Parti Québécois Leader André Boisclair is, by temperament, a moderate man. He's never been a hard-liner on sovereignty, he's a staunch defender of minority rights and he's not a natural friend of the union movement. Yet, paradoxically, he's pushing for a sovereigntist platform that is the most radical the PQ's ever had.
Some weeks ago, Mr. Boisclair tried to distance himself from the union leaders who've always been the PQ's traditional allies, but his party's major stalwarts, many of whom come from the labour movement, openly rebelled. The young leader had to make amends and pledge loyalty to the powerful public-sector unions. (He was eventually forgiven, somewhat paternalistically, by the head of the Quebec Federation of Labour, Henri Massé).
Mr. Boisclair couldn't do much, either, about the radical sovereigntist platform that he inherited from the PQ's last convention, in June of 2005. When he ran for the leadership, he had to subscribe to the program voted by the militants. Once elected, in November of 2005, he could have forced a change - something that strong leaders such as René Lévesque or Lucien Bouchard would have done. But Mr. Boisclair didn't have the clout or the moral authority to do this. So now he's stuck with a platform that not only goes against his own personality, but that is bound to repel most Quebeckers.
For the first time in its existence, the PQ is proposing outright secession, without the reassuring promise of some kind of association or partnership with the rest of Canada. This actually conforms to the Supreme Court of Canada's insistence that the referendum question should be clear and deal only with secession.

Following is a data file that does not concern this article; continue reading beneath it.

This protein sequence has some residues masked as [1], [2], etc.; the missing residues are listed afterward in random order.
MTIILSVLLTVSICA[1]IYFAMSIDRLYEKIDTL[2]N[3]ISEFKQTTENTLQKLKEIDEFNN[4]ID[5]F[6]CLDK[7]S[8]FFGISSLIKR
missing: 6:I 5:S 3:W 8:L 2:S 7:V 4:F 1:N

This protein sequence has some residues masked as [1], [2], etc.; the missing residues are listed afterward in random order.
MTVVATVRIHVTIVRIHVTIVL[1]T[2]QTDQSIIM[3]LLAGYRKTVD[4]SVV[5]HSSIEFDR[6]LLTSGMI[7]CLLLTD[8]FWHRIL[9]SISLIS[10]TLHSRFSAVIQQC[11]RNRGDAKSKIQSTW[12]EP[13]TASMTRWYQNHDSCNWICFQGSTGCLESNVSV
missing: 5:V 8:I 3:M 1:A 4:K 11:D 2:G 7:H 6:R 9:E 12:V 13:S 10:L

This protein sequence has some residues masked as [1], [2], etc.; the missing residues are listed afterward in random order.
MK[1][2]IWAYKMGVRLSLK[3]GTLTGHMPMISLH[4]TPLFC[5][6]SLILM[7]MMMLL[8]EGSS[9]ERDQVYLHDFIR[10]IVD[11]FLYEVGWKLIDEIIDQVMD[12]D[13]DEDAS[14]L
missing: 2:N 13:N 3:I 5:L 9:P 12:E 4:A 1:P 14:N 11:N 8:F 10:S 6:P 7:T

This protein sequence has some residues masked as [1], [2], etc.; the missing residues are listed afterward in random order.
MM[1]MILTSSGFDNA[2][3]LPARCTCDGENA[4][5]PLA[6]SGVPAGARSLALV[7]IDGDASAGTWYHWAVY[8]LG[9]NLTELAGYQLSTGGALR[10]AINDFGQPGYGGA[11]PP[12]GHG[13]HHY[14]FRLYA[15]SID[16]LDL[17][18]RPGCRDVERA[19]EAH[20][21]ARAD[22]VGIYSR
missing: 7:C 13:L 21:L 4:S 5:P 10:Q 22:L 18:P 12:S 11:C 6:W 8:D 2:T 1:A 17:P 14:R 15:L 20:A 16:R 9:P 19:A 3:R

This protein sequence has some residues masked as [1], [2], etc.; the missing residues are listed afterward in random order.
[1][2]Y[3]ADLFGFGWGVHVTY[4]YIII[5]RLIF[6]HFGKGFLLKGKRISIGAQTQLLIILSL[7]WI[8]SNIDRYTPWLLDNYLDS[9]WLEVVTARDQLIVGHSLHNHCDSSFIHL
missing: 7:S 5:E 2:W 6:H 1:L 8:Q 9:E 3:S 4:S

But, in so doing, the PQ is depriving itself of a major strategic argument, since most Quebeckers want to maintain close links with Canada. Mr. Lévesque, the PQ founder, insisted that "sovereignty" and "association" couldn't be dissociated, and even Jacques Parizeau, a much more radical leader, included the concept of "partnership" (with the rest of Canada) in the 1995 referendum question.
Moreover, the PQ platform now considers the possibility of a unilateral declaration of independence, which goes against international jurisprudence. Also, a PQ government would start campaigning for independence, in Quebec and abroad, before Quebeckers have an opportunity to vote on the issue.
This kind of program is impossible to sell in a province where two-thirds of the people don't even want to hear about a referendum. The PQ is threatening them with a third one (after those of 1980 and 1995), and maybe even a fourth one. Mr. Boisclair said last week that, if the PQ lost its next referendum, nothing would prevent the party from calling another one in the future.
What saves the PQ from electoral failure is that many Quebeckers have become quite cynical about its push for sovereignty. It's mostly talk and little action, they say, so they don't take it too seriously. Many observers even doubt that the PQ would call a referendum if it won this election. All it would take to postpone the project is a few polls indicating a sure defeat for the Yes camp. But still, many Quebeckers like the PQ to stand up to "the rest of Canada." If push came to shove, they reason, they could always vote No in a referendum.
Needless to say, Jean Charest attacked the PQ's sovereigntist platform with gusto, to the point where what was supposed to be a simple election campaign sounds like a referendum campaign. Mr. Charest is using the same arguments as in the 1995 referendum - the "black hole" into which the PQ wants to send Quebec, the risk of partition and so on, while the PQ, just like in 1995, talks about the cheerful days that would follow a Yes vote. All in all, it sounds like a scratched CD. No wonder most Quebeckers are blasé about this debate.